5. The method of claim 1, further comprising the computing system further validating the request against compliance requirements including one or more of Know Your Customer (KYC) checks, Anti-Money Laundering (AML) checks, and local regulations that mitigate against fraud.
6. The method of claim 1, wherein the controls provided by the token service provider include being able to limit the transfer to a single instance through the issuance of a Single Use Key (SUK) or Limited Use Key (LUK) to restrict the funding account to a single merchant or a defined number of transactions.
7. The method of claim 1, wherein the transmission means comprises an electromagnetic, visual, auditory, or other means of transferring information between two electronic devices, or indirect transference by transmitting the token to the receiving account's financial institution or Point of Sale (POS) system that has the ability to notify account holders when the transaction has been completed.
8. A crypto-currency based value interoperability computing system for transferring closed-loop value within an accrued value system using crypto-currency the system comprising one or more of:
an integration tier operable to manage mobile wallet sessions and maintain the integrity of financial transactions, the integration tier also including a communication application programming interface (API) and other communication mechanisms to accept messages from channels;
notification services operable to send notifications through different notification channels including one or more of short message peer-to-peer, short-message services and simple mail transfer protocol emails;
a service connector layer comprised of a plurality of service connector modules operable to connect to third party systems, wherein each service connector module is deployed as a separate module intended to integrate an external service to at least a portion of system architecture;
business process services operable to implement business workflows, including at least one of executing financial transactions, auditing financial transactions, invoking third-party services, handling errors, and logging platform objects;
a payment handler service operable to use the APIs of different payment processors including one or more APIs of banks, credit and debit cards processors, bill payment processors; the payment handler service using a common API wrapper to facilitate interactions with many different kinds of payment processors;
a security service operable to perform subscriber authentication;
an authorization service operable to perform client authorization using a database-based access control list table;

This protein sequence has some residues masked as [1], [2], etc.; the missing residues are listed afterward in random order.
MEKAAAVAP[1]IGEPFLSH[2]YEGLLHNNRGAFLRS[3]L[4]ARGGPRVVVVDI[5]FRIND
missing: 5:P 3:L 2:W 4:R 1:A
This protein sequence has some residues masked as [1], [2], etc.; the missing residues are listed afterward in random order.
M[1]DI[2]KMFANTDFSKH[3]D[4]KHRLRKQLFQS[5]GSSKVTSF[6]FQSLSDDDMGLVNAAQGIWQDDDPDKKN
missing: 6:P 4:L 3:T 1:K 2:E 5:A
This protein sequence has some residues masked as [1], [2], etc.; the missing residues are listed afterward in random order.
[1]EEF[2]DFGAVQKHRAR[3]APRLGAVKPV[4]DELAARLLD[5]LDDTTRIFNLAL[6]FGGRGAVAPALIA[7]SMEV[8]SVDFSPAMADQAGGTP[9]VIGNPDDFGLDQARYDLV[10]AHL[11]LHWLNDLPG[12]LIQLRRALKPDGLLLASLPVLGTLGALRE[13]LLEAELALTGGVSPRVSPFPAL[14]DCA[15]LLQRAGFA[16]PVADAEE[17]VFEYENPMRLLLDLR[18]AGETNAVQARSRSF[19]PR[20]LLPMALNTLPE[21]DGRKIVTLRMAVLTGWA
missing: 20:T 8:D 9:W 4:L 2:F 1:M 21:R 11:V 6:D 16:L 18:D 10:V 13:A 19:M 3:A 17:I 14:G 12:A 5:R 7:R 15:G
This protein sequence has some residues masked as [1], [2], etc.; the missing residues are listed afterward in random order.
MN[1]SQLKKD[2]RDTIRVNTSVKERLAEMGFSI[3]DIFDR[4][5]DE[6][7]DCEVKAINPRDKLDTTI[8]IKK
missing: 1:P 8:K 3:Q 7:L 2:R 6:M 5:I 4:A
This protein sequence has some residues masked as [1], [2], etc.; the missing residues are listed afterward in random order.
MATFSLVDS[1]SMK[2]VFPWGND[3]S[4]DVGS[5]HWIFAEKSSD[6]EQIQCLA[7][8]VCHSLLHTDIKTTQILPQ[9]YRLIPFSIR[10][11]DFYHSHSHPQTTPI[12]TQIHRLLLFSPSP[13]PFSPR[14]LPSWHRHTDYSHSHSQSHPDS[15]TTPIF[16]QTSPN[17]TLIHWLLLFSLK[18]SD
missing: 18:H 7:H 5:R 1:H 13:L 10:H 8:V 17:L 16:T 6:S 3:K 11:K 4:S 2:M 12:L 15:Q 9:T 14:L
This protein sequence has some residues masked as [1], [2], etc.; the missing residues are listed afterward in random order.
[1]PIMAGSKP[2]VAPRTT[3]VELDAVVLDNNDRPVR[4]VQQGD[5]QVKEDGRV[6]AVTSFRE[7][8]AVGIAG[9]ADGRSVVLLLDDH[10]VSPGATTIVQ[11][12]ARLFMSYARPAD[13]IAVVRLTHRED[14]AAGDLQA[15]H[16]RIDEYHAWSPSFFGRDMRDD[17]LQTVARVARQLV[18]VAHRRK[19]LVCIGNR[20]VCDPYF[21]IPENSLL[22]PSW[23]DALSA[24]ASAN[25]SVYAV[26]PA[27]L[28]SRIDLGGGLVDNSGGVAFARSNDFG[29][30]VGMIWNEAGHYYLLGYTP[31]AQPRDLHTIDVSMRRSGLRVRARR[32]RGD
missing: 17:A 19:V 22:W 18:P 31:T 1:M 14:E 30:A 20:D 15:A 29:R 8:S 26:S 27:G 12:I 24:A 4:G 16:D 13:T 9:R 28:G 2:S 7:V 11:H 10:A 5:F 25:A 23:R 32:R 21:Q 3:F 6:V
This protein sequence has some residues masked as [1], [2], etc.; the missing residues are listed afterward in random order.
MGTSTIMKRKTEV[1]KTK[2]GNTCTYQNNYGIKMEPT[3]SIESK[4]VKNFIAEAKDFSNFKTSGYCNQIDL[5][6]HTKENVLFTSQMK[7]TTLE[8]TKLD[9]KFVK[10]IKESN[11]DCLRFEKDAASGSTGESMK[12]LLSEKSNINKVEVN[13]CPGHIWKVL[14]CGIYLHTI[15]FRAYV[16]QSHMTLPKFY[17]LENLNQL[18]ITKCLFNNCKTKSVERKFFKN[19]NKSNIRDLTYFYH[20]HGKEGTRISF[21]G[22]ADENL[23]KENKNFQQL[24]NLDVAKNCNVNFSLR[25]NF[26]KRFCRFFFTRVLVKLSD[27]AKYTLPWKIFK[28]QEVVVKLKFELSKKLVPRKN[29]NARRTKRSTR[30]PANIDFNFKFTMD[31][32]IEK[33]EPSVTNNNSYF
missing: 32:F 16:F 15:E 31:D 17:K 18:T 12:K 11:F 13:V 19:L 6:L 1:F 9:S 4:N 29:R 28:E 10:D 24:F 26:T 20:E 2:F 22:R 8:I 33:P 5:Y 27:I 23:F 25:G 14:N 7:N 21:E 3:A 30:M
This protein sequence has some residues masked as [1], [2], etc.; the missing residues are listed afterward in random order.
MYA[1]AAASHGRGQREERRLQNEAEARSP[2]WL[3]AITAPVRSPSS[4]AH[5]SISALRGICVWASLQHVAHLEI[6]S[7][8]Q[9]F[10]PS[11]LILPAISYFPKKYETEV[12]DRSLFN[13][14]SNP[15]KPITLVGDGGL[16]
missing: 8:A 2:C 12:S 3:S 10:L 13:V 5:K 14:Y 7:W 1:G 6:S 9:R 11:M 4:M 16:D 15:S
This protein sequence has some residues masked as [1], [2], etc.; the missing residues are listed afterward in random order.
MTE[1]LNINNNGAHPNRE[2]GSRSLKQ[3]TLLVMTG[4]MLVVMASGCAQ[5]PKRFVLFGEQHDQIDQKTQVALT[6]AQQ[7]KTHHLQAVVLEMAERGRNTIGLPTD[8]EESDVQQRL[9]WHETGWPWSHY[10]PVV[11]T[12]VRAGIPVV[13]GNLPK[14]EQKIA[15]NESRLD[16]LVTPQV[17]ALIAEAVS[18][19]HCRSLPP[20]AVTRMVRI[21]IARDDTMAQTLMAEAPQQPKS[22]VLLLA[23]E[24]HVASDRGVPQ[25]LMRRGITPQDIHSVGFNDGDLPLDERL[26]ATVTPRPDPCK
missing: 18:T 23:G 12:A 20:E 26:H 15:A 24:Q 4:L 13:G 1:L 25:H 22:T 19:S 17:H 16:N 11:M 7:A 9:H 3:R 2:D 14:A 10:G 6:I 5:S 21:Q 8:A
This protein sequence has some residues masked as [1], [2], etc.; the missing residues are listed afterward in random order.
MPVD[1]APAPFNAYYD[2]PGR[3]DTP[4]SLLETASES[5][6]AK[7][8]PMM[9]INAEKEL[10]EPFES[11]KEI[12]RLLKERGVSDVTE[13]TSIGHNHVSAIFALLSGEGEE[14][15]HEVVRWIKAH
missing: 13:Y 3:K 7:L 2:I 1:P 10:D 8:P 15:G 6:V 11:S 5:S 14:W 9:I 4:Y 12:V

a database operable to store financial transaction details, store customer profiles, and manage money containers; and
a rules engine operable to gather financial transaction statistics and use the gathered statistics to enforce business constraints including transaction constraints;
a mobile device configured to run a crypto-currency based value interoperability system application; system configured to perform the following steps:
the computing system receiving a transfer request to transfer a portion of an accrued balance in a stored value funding account to a receiving account in the same accrued value system transfer request received by an API of the integration tier;
the computing system validating one or more permissions associated with the transfer request before processing the request permissions validated by the authorization service;
upon authenticating the transfer request, the computing system validating the transfer request against one or more established rules, including determining whether the underlying crypto-currency account balance in the funding account is sufficient to fulfill the transaction of the transfer request determination made by the rules engine;
upon validating the transfer request, the computing system tokenizing the stored value funding account through a token service provider which provides one or more controls for the transaction;
the computing system sending a payment token to the receiving account using a transmission means token transmitted using an API of the integration tier;
the computing system receiving an indication from a token management system (TMS) of a second computing system regarding the validity of the stored value funding account;
the computing system receiving a second transfer request to transfer crypto-currency funds from the funding account to the receiving account, wherein the second transfer request is authenticated to make sure the receiving account has the permissions to make the request, second transfer request received by an API of the integration tier;
the computing system sending the transfer request to a crypto-currency system to be recorded in the next available transaction block;
the computing system receiving an indication that the transaction block has been officially added to the crypto-currency's block chain;
the computing system reporting the transaction to one or more agencies based on the legal requirements of the location of the funding account and the legal requirements of the location of the receiving account;
the computing system notifying the receiving account of the transaction's success; and
the computing updating the transaction history and balance of the funding account.
US15/222,896 2015-07-31 2016-07-28 Crypto-currency-based accrued value interoperability Abandoned US20170032365A1 (en)